Carey Mulligan starred in a movie about rape culture and consent. A male journalist said she wasn't "hot enough".

In dark comedy Promising Young Woman, Carey Mulligan plays a woman who fools men into believing she is too drunk to consent to sex.

The film - the type that stays in your mind long after you've finished your popcorn and left the cinema - explores consent and rape culture, as Mulligan's character Cassie avenges her best friend.

Watch: The trailer for Promising Young Woman. Post continues below video.

Video via Focus Features.

In a review for Variety, a major entertainment publication, critic Dennis Harvey questioned Mulligan's casting and if she was attractive enough for the main role.

"Mulligan, a fine actress, seems a bit of an odd choice as this admittedly many-layered apparent femme fatale – Margot Robbie is a producer here, and one can (perhaps too easily) imagine the role might once have been intended for her. Whereas with this star, Cassie wears her pickup-bait gear like bad drag; even her long blonde hair seems a put-on," the review read.

A year on from its initial publication, the review has found itself criticised by Mulligan, fans, other critics and Variety itself. 

The internet has criticised the appearance of Harvey in return, Variety has apologised and critics are writing reviews about a review and the fallout.

"I wasn't hot enough."

Mulligan read the Variety review, and she could not stop thinking about it.

She told the New York Times in a December 2020 interview: "I read the Variety review, because I'm a weak person".

"And I took issue with it," she said. "It felt like it was basically saying that I wasn't hot enough to pull off this kind of ruse."

Originally published in January 2020 after Promising Young Woman's debut at the Sundance Film Festival (its mainstream release was delayed until December due to the pandemic), Variety have since added an editor's note to its review.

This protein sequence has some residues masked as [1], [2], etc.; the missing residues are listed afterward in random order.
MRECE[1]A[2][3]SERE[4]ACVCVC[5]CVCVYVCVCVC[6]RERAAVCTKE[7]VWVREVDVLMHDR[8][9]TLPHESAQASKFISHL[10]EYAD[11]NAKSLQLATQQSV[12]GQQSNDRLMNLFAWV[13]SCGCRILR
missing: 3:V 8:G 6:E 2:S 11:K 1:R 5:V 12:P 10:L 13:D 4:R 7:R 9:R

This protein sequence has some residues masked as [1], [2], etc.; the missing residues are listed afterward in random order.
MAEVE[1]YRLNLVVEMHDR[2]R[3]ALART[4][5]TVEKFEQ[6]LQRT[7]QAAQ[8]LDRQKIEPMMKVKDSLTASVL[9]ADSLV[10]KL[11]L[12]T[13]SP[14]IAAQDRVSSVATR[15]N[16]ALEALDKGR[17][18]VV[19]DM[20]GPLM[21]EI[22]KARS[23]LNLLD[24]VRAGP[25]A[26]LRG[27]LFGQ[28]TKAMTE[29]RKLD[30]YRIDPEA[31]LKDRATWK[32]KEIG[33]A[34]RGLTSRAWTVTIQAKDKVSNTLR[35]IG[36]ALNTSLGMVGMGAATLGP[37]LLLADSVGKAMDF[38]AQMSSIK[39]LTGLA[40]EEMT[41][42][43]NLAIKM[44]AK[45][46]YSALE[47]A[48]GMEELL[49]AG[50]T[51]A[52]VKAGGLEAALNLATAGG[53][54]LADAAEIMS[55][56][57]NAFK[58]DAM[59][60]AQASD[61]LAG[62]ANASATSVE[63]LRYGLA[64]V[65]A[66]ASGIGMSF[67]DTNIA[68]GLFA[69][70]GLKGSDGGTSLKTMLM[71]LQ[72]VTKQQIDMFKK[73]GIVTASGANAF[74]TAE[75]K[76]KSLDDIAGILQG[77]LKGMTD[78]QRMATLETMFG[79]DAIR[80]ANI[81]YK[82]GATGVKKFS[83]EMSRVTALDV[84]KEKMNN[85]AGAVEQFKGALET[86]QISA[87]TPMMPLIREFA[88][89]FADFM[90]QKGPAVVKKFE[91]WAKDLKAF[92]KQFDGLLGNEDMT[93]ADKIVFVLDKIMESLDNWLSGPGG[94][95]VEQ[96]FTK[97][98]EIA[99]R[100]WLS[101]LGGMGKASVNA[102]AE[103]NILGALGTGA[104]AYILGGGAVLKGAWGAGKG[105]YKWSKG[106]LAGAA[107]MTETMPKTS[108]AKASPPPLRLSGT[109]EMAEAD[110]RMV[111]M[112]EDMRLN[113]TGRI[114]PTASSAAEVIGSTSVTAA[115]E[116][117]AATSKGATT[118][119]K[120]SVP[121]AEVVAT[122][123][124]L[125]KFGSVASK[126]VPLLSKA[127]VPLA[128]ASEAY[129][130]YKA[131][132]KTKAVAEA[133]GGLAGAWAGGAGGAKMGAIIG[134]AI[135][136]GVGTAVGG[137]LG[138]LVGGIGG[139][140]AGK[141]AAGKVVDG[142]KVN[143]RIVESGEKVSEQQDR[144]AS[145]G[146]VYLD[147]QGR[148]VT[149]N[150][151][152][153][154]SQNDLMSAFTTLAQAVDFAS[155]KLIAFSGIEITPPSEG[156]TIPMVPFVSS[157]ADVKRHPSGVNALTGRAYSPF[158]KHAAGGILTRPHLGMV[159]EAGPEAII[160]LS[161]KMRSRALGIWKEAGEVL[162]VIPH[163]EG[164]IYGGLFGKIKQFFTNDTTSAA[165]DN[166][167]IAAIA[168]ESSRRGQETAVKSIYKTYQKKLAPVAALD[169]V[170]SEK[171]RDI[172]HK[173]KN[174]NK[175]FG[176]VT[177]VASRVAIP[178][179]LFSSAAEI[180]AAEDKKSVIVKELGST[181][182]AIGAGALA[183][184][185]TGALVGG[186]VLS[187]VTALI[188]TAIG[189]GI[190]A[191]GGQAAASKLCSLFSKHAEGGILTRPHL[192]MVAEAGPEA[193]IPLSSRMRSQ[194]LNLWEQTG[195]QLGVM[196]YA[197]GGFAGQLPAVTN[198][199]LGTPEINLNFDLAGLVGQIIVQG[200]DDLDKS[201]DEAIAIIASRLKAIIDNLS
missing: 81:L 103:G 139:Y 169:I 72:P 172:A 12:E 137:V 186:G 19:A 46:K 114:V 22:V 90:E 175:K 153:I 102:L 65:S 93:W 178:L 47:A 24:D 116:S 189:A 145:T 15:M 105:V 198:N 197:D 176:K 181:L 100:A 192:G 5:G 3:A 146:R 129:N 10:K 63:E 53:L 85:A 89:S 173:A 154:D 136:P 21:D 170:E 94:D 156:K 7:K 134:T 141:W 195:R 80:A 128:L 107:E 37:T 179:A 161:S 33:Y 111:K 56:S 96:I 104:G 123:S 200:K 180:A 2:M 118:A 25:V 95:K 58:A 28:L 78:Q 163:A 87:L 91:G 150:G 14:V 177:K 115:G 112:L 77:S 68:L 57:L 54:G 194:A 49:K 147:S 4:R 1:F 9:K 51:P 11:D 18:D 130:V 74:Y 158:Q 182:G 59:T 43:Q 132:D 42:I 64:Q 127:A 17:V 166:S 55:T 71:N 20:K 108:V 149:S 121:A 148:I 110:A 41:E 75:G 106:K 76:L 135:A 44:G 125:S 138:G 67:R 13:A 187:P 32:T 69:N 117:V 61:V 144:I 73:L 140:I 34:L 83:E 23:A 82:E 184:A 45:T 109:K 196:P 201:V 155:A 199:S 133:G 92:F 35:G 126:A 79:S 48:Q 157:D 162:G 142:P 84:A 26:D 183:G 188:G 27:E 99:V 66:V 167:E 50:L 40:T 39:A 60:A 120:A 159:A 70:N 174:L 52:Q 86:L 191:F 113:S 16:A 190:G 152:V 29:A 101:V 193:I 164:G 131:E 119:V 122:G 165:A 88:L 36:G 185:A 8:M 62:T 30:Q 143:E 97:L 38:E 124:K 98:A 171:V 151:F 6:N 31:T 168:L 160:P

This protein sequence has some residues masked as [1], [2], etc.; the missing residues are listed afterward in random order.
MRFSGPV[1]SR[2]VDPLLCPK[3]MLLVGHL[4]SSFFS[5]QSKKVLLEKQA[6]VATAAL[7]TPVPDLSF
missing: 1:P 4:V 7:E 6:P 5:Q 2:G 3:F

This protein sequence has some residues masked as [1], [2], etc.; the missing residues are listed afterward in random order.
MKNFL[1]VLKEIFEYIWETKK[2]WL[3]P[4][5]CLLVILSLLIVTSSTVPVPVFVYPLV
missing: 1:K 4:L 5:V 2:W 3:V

"Variety sincerely apologises to Carey Mulligan and regrets the insensitive language and insinuation in our review of Promising Young Woman that minimised her daring performance," it now reads at the top of the page.

It's an ironic (and depressing) situation, given the subject matter.

"It drove me so crazy. I was like, 'Really? For this film, you're going to write something that is so transparent? Now? In 2020?' I just couldn't believe it," Mulligan told the Times, worrying that people would read a review critiquing an actor's appearance and accept it as normal.


"We don't allow women to look normal anymore, or like a real person.

"Why does every woman who's ever on screen have to look like a supermodel? That has shifted into something where the expectation of beauty and perfection on screen has gotten completely out of control."

Mulligan later expanded on her feelings in Variety's video series, Actors On Actors, with Zendaya.

(In the description for the conversation, Variety described its own review as "tone-deaf".)